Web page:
Supplementary Submission to the Financial System Inquiry 5. Housing Finance

The Interim Report finds little evidence of a shortage of mortgage finance in Australia, a view that the Bank shares. Even so, the Interim Report raises a number of options in the context of competition in the mortgage market that, if implemented, could result in relatively more finance being directed towards housing. These options should be assessed in terms of the end benefits and risks for consumers and the broader economy. Relevant considerations include whether the policy change might accelerate household borrowing, and the associated implications for systemic risk and the available funding for Australian businesses. As noted in the Bank's initial submission, housing is generally not a particularly risky asset, but because of its size, importance to the real economy and interconnectedness with the financial system it poses systemic risk. To illustrate, some of the options raised in the Interim Report are considered below.

5.1 Capital Requirements

The Interim Report highlighted several options for aiding competition through Australia's capital framework, including changes to mortgage risk weights and providing capital inducements for ADIs that use Lenders' Mortgage Insurance. As noted in the Bank's initial submission, because of the cyclical nature of risk-taking and the large social and economic costs of instability in financial systems, it is crucial that institutions' capital be allocated according to risk (RBA 2014, p 8). Hence, changes to the capital framework on competitive grounds should not come at the expense of greater risk, and should not amount to a weakening relative to global regulatory minima.

5.2 Government Support for RMBS

In considering the need for government support of the residential mortgage-backed securities (RMBS) market, it is important to identify the purpose of such intervention and/or the market failure that is intended to be addressed. Although the government provided targeted support to the domestic RMBS market as part of its crisis response, there would be risks associated with making these kinds of arrangements permanent. Government support for the RMBS market can expose taxpayers to large contingent liabilities and foster imprudent risk-taking, as has been demonstrated overseas (see, for example, Calomiris (2011)). Moreover, conditions in the domestic RMBS market have improved over recent years (Aylmer 2013) and, as the Interim Report notes, there is little evidence of a market failure.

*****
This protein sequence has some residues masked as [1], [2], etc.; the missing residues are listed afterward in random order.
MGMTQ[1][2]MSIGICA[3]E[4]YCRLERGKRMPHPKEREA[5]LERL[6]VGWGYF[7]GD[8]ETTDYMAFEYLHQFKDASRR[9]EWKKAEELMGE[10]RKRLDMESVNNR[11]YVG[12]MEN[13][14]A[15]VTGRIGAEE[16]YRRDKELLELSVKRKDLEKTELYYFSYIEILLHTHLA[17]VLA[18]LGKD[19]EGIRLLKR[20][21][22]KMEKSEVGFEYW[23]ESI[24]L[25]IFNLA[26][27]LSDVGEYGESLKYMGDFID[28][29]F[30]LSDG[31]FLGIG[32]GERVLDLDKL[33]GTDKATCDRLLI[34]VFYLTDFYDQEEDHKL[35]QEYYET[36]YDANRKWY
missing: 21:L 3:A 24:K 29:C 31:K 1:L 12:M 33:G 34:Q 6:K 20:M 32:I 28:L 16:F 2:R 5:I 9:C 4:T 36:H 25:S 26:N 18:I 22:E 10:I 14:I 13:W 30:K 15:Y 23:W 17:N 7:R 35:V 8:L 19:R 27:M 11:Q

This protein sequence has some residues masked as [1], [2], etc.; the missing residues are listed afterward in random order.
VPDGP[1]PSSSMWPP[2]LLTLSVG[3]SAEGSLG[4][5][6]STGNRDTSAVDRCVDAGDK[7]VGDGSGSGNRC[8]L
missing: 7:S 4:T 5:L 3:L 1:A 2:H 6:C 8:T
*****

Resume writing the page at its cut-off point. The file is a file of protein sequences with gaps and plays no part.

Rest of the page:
The Interim Report also called for views on whether RMBS should be treated as high-quality liquid assets (HQLA) for the purposes of the liquidity coverage ratio (LCR) requirement under Basel III. APRA, in consultation with CFR members, considered the market characteristics of domestic RMBS against the qualifying criteria issued by the Basel Committee on Banking Supervision. This includes the criteria that assets must trade in large, deep and active markets, and be liquid during a time of stress (BCBS 2013, p 7). In APRA's view, reached in consultation with the Bank, RMBS do not meet all of these criteria (APRA 2013, p 8). Overturning this decision in order to spur competition in this market could reduce the efficacy of liquid asset holdings and hence ADIs' ability to manage liquidity prudently.

Reserve Bank of Australia
26 August 2014